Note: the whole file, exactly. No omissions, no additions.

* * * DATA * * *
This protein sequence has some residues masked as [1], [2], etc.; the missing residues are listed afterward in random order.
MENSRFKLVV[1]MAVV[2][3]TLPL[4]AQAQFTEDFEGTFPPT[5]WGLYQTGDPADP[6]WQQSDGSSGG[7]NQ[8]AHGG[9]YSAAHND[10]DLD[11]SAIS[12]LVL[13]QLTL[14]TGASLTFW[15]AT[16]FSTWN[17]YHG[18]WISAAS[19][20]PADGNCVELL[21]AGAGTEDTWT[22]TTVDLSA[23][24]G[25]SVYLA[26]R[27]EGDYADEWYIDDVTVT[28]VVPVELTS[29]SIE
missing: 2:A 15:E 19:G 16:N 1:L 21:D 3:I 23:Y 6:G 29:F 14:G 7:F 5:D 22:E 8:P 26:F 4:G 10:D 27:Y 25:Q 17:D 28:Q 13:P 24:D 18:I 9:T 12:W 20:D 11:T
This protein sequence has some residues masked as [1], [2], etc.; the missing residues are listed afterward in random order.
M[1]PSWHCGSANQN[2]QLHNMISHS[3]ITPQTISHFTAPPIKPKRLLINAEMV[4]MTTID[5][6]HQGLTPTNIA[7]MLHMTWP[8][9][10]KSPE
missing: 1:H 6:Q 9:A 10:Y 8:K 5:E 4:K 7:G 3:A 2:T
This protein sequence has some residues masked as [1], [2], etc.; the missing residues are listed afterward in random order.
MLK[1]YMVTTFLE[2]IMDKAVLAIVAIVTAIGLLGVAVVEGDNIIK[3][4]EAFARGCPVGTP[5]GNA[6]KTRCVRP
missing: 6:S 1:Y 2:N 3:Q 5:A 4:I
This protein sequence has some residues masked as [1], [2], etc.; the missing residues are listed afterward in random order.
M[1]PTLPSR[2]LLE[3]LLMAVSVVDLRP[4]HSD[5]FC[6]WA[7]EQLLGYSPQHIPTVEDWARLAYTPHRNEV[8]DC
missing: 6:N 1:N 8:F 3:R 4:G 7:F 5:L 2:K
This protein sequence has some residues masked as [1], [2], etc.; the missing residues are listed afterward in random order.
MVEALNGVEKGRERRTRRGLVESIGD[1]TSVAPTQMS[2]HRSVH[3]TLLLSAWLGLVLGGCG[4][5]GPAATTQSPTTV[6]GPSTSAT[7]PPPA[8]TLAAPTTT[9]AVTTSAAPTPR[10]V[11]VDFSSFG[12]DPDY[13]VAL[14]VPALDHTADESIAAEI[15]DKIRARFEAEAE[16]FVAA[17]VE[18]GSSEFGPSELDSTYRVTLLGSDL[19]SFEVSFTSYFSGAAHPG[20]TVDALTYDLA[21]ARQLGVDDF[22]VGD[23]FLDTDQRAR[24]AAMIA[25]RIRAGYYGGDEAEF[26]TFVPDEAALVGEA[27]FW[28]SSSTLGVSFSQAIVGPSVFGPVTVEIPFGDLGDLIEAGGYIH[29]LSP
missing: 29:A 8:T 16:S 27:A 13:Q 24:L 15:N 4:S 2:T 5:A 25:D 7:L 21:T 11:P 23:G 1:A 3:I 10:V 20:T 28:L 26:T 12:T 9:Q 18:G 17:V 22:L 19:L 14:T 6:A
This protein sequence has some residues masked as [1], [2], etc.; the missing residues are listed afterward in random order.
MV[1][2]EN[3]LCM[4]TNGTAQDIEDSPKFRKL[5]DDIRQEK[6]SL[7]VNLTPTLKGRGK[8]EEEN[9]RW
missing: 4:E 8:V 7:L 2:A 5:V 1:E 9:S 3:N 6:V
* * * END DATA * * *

This protein sequence has some residues masked as [1], [2], etc.; the missing residues are listed afterward in random order.
MENSRFKLVV[1]MAVV[2][3]TLPL[4]AQAQFTEDFEGTFPPT[5]WGLYQTGDPADP[6]WQQSDGSSGG[7]NQ[8]AHGG[9]YSAAHND[10]DLD[11]SAIS[12]LVL[13]QLTL[14]TGASLTFW[15]AT[16]FSTWN[17]YHG[18]WISAAS[19][20]PADGNCVELL[21]AGAGTEDTWT[22]TTVDLSA[23][24]G[25]SVYLA[26]R[27]EGDYADEWYIDDVTVT[28]VVPVELTS[29]SIE
missing: 2:A 15:E 19:G 16:N 1:L 21:D 3:I 23:Y 6:G 29:F 14:G 7:F 5:D 22:E 8:P 26:F 4:G 10:D 27:Y 25:Q 17:D 28:Q 13:P 24:D 18:I 9:T 12:W 20:D 11:T
This protein sequence has some residues masked as [1], [2], etc.; the missing residues are listed afterward in random order.
M[1]PSWHCGSANQN[2]QLHNMISHS[3]ITPQTISHFTAPPIKPKRLLINAEMV[4]MTTID[5][6]HQGLTPTNIA[7]MLHMTWP[8][9][10]KSPE
missing: 1:H 6:Q 9:A 10:Y 8:K 5:E 4:K 7:G 3:A 2:T
This protein sequence has some residues masked as [1], [2], etc.; the missing residues are listed afterward in random order.
MLK[1]YMVTTFLE[2]IMDKAVLAIVAIVTAIGLLGVAVVEGDNIIK[3][4]EAFARGCPVGTP[5]GNA[6]KTRCVRP
missing: 6:S 1:Y 2:N 3:Q 5:A 4:I
This protein sequence has some residues masked as [1], [2], etc.; the missing residues are listed afterward in random order.
M[1]PTLPSR[2]LLE[3]LLMAVSVVDLRP[4]HSD[5]FC[6]WA[7]EQLLGYSPQHIPTVEDWARLAYTPHRNEV[8]DC
missing: 6:N 1:N 8:F 3:R 4:G 7:F 5:L 2:K
This protein sequence has some residues masked as [1], [2], etc.; the missing residues are listed afterward in random order.
MVEALNGVEKGRERRTRRGLVESIGD[1]TSVAPTQMS[2]HRSVH[3]TLLLSAWLGLVLGGCG[4][5]GPAATTQSPTTV[6]GPSTSAT[7]PPPA[8]TLAAPTTT[9]AVTTSAAPTPR[10]V[11]VDFSSFG[12]DPDY[13]VAL[14]VPALDHTADESIAAEI[15]DKIRARFEAEAE[16]FVAA[17]VE[18]GSSEFGPSELDSTYRVTLLGSDL[19]SFEVSFTSYFSGAAHPG[20]TVDALTYDLA[21]ARQLGVDDF[22]VGD[23]FLDTDQRAR[24]AAMIA[25]RIRAGYYGGDEAEF[26]TFVPDEAALVGEA[27]FW[28]SSSTLGVSFSQAIVGPSVFGPVTVEIPFGDLGDLIEAGGYIH[29]LSP
missing: 29:A 8:T 16:S 27:A 13:Q 24:L 15:N 4:S 2:T 5:A 25:D 7:L 21:T 11:P 23:G 1:A 3:I 10:V 20:T 28:L 26:T 12:T 9:Q 18:G 17:V 22:L 19:L 14:T 6:A
This protein sequence has some residues masked as [1], [2], etc.; the missing residues are listed afterward in random order.
MV[1][2]EN[3]LCM[4]TNGTAQDIEDSPKFRKL[5]DDIRQEK[6]SL[7]VNLTPTLKGRGK[8]EEEN[9]RW
missing: 4:E 8:V 7:L 2:A 5:V 1:E 9:S 3:N 6:V